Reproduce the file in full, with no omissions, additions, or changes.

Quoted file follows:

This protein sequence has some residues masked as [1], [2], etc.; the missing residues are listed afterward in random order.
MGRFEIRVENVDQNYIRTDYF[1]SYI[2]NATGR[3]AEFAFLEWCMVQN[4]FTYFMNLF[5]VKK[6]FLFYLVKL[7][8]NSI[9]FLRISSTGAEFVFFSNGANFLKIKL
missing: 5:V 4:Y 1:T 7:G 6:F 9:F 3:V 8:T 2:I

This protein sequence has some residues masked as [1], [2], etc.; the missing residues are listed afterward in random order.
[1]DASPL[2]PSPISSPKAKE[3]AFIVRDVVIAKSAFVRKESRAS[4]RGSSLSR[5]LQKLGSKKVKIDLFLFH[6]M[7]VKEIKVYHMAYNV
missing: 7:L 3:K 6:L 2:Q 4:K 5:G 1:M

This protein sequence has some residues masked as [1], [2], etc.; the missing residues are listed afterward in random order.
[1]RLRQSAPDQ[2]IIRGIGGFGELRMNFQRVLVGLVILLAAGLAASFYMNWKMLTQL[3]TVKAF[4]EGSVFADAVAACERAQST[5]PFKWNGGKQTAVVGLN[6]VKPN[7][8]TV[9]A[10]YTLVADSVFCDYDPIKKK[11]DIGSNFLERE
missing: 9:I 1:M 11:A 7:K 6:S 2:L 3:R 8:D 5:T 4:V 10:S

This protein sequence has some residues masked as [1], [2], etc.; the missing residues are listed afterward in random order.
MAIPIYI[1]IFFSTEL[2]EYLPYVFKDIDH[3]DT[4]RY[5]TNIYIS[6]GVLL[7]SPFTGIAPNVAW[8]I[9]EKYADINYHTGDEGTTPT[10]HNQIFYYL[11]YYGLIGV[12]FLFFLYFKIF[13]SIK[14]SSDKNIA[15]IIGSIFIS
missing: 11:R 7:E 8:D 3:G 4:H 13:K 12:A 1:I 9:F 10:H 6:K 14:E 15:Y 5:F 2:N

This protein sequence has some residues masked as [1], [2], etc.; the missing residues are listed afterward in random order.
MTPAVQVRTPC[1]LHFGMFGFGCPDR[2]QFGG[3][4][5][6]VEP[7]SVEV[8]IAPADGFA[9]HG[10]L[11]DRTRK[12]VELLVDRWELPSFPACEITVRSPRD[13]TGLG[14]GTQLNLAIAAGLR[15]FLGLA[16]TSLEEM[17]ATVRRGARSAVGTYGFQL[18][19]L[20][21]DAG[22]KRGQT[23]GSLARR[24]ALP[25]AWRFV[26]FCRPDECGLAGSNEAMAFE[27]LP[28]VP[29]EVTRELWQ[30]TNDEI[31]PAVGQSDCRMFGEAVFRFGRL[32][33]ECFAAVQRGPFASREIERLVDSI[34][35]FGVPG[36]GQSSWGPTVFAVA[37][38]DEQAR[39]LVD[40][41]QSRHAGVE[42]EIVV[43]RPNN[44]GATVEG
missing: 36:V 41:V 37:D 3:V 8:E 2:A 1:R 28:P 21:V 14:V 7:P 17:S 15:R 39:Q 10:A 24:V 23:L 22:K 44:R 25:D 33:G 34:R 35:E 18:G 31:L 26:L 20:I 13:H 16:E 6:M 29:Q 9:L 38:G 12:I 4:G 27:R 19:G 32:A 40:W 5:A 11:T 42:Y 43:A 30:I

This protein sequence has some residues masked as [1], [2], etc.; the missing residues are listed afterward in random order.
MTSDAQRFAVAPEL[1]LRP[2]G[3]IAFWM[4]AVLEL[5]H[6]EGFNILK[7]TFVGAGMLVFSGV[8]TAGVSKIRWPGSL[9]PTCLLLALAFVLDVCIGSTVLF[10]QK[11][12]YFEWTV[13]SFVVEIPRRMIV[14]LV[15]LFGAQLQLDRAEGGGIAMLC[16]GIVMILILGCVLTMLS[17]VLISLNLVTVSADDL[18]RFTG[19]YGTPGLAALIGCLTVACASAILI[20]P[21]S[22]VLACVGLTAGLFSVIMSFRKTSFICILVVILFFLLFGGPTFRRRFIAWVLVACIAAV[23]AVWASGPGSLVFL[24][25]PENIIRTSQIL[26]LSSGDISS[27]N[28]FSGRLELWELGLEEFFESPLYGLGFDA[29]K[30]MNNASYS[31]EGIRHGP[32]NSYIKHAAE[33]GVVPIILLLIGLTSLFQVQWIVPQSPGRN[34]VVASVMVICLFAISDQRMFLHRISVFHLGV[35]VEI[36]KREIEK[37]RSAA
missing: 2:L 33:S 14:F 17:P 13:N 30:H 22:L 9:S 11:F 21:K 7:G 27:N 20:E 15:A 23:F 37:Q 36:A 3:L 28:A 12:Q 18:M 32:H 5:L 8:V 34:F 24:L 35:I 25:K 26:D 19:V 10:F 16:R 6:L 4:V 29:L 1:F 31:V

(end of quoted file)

This protein sequence has some residues masked as [1], [2], etc.; the missing residues are listed afterward in random order.
MGRFEIRVENVDQNYIRTDYF[1]SYI[2]NATGR[3]AEFAFLEWCMVQN[4]FTYFMNLF[5]VKK[6]FLFYLVKL[7][8]NSI[9]FLRISSTGAEFVFFSNGANFLKIKL
missing: 5:V 4:Y 1:T 7:G 6:F 9:F 3:V 8:T 2:I

This protein sequence has some residues masked as [1], [2], etc.; the missing residues are listed afterward in random order.
[1]DASPL[2]PSPISSPKAKE[3]AFIVRDVVIAKSAFVRKESRAS[4]RGSSLSR[5]LQKLGSKKVKIDLFLFH[6]M[7]VKEIKVYHMAYNV
missing: 7:L 3:K 6:L 2:Q 4:K 5:G 1:M

This protein sequence has some residues masked as [1], [2], etc.; the missing residues are listed afterward in random order.
[1]RLRQSAPDQ[2]IIRGIGGFGELRMNFQRVLVGLVILLAAGLAASFYMNWKMLTQL[3]TVKAF[4]EGSVFADAVAACERAQST[5]PFKWNGGKQTAVVGLN[6]VKPN[7][8]TV[9]A[10]YTLVADSVFCDYDPIKKK[11]DIGSNFLERE
missing: 9:I 1:M 11:A 7:K 6:S 2:L 3:R 8:D 5:T 4:V 10:S

This protein sequence has some residues masked as [1], [2], etc.; the missing residues are listed afterward in random order.
MAIPIYI[1]IFFSTEL[2]EYLPYVFKDIDH[3]DT[4]RY[5]TNIYIS[6]GVLL[7]SPFTGIAPNVAW[8]I[9]EKYADINYHTGDEGTTPT[10]HNQIFYYL[11]YYGLIGV[12]FLFFLYFKIF[13]SIK[14]SSDKNIA[15]IIGSIFIS
missing: 11:R 7:E 8:D 3:G 4:H 13:K 12:A 1:I 9:F 10:H 6:K 14:E 15:Y 5:F 2:N

This protein sequence has some residues masked as [1], [2], etc.; the missing residues are listed afterward in random order.
MTPAVQVRTPC[1]LHFGMFGFGCPDR[2]QFGG[3][4][5][6]VEP[7]SVEV[8]IAPADGFA[9]HG[10]L[11]DRTRK[12]VELLVDRWELPSFPACEITVRSPRD[13]TGLG[14]GTQLNLAIAAGLR[15]FLGLA[16]TSLEEM[17]ATVRRGARSAVGTYGFQL[18][19]L[20][21]DAG[22]KRGQT[23]GSLARR[24]ALP[25]AWRFV[26]FCRPDECGLAGSNEAMAFE[27]LP[28]VP[29]EVTRELWQ[30]TNDEI[31]PAVGQSDCRMFGEAVFRFGRL[32][33]ECFAAVQRGPFASREIERLVDSI[34][35]FGVPG[36]GQSSWGPTVFAVA[37][38]DEQAR[39]LVD[40][41]QSRHAGVE[42]EIVV[43]RPNN[44]GATVEG
missing: 36:V 41:V 37:D 3:V 8:E 2:A 1:R 28:P 21:V 14:V 7:P 17:S 15:R 39:Q 10:A 24:V 23:L 22:K 44:R 25:D 33:G 34:R 35:E 18:G 31:L 26:L 20:I 13:H 16:E 6:M 29:Q 9:L 38:G 12:I 4:G 27:R 19:G 32:A 40:W 5:A 11:T 42:Y 43:A 30:I

This protein sequence has some residues masked as [1], [2], etc.; the missing residues are listed afterward in random order.
MTSDAQRFAVAPEL[1]LRP[2]G[3]IAFWM[4]AVLEL[5]H[6]EGFNILK[7]TFVGAGMLVFSGV[8]TAGVSKIRWPGSL[9]PTCLLLALAFVLDVCIGSTVLF[10]QK[11][12]YFEWTV[13]SFVVEIPRRMIV[14]LV[15]LFGAQLQLDRAEGGGIAMLC[16]GIVMILILGCVLTMLS[17]VLISLNLVTVSADDL[18]RFTG[19]YGTPGLAALIGCLTVACASAILI[20]P[21]S[22]VLACVGLTAGLFSVIMSFRKTSFICILVVILFFLLFGGPTFRRRFIAWVLVACIAAV[23]AVWASGPGSLVFL[24][25]PENIIRTSQIL[26]LSSGDISS[27]N[28]FSGRLELWELGLEEFFESPLYGLGFDA[29]K[30]MNNASYS[31]EGIRHGP[32]NSYIKHAAE[33]GVVPIILLLIGLTSLFQVQWIVPQSPGRN[34]VVASVMVICLFAISDQRMFLHRISVFHLGV[35]VEI[36]KREIEK[37]RSAA
missing: 2:L 33:S 14:F 17:P 13:N 30:H 22:L 9:S 11:F 21:K 7:G 27:N 20:E 15:A 23:F 37:Q 36:A 3:L 28:A 12:Q 18:M 32:H 5:L 8:V 34:F 24:L 35:I 25:K 26:D 19:V 10:F 16:R 6:L 4:V 29:L 1:F 31:V